I’ll tell readers more about the book after I’ve spent some more time with it. But you may not want to wait. At $7.95, you’re not going to find a better book deal this year.

Scalise Doesn’t Miss Calls

I read the following headline on July 19 on the state news blog The Dead Pelican:
“Scalise fights back against President Obama's call for more big government ...”

When I clicked the link, I expected to see a video of Scalise speaking. But in fact, I was linked to a YouTube of President Obama giving a speech on the sidewalk in front of the E-Z-Livin' Smoke and Boudin Emporium in Wagon Rut.

Obama said, "I am calling for more big government. I'm actively calling for it. Government is big. But it's not big enough for me. I want it bigger. And I want it bigger now. I'm calling for it. Calling loud. Make it happen!"

At this point, a young man, shaved nearly bald, who was lounging on the sidewalk with a can of Steel Reserve, asked a question. "Mr. President,” he said. “Mr. President! What do you mean by ‘big government’? What is it?"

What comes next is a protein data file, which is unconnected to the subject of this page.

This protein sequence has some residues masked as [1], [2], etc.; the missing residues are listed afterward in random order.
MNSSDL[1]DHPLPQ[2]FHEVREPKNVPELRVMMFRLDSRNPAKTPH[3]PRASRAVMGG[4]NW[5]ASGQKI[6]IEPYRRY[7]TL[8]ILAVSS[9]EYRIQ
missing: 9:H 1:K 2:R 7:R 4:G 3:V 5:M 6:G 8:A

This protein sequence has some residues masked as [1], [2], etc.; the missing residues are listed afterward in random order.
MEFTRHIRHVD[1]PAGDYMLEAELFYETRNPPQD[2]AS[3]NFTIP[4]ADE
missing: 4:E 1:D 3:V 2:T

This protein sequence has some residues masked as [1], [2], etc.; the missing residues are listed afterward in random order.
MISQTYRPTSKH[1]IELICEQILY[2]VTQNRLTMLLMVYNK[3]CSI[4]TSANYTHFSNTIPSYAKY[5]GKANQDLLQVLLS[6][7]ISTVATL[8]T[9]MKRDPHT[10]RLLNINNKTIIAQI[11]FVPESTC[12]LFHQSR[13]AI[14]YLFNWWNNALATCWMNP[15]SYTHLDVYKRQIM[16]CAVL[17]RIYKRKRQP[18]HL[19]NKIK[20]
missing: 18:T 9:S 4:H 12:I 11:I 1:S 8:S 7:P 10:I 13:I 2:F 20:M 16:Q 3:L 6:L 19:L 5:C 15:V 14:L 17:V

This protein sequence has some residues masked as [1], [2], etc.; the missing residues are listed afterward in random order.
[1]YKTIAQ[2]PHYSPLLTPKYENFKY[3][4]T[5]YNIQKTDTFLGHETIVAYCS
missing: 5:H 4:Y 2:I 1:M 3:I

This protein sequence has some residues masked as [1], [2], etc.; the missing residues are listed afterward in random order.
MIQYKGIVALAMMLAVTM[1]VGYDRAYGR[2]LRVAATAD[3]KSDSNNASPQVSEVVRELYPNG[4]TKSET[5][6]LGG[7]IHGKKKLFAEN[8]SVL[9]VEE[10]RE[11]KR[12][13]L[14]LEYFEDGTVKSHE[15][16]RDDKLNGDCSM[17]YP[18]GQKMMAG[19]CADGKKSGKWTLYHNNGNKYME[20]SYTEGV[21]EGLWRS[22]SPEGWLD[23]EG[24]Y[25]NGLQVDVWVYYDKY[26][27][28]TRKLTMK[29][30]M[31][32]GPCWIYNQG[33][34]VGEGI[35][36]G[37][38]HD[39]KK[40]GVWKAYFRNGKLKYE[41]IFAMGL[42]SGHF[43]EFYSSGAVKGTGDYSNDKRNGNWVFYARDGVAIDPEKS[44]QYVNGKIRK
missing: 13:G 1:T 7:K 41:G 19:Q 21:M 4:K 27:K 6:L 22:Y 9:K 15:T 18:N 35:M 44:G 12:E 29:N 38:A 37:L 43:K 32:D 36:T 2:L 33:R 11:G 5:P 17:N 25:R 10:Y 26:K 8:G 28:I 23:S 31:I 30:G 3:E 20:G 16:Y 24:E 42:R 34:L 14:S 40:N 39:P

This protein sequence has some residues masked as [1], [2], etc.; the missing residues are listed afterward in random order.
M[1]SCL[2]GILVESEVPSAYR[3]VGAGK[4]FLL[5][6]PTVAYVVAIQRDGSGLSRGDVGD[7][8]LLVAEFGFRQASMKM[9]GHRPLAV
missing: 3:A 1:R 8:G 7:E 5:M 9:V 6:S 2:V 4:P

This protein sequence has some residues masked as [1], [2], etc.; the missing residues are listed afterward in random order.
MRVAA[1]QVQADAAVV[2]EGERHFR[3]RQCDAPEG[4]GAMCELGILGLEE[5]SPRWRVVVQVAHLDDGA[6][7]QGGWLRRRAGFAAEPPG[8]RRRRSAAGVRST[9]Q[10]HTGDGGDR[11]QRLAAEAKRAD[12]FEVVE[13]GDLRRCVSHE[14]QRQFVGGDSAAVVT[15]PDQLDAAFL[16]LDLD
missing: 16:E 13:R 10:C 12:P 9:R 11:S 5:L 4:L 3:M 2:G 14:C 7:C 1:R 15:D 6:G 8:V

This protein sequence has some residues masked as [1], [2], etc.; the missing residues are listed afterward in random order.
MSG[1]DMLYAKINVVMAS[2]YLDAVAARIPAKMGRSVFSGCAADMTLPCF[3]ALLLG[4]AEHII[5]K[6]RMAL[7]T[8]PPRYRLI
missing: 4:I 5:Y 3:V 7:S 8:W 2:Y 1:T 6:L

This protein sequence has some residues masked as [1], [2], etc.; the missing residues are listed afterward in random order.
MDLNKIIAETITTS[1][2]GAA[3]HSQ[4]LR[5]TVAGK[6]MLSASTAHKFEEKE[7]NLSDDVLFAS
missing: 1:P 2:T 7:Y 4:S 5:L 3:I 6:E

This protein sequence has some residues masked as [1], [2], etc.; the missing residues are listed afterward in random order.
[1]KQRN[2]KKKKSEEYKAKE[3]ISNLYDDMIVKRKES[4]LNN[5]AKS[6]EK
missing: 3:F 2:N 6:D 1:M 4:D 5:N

"Well, young man," said the president, "big government means that the government will send you a check every month, and a pretty big check at that. You can use that check for whatever you like, so as to free yourself up to lead whatever lifestyle will give you the most personal fulfillment."

“Far out, Mr. President," said the young man. "I'm not voting, but if I were voting, I'd definitely vote for you."

"Well, sir," said the president, "I'd suggest you register to vote if the new restrictive voter registration laws in your area allow you to. You should vote against the enemies of my new bigger government — enemies like Rep. Steve Scalise of the fearsome land of Metairie, La. He’s the worst of the bunch. He fights my new bigger government relentlessly, with all the unflagging tenacity of the mongoose attacking the snake or St. George attacking the dragon. He gives me the insomnia. He haunts my dreams. He inhabits my nightmares. He keeps sleep far from me. Vote against him, sir! Vote against him!”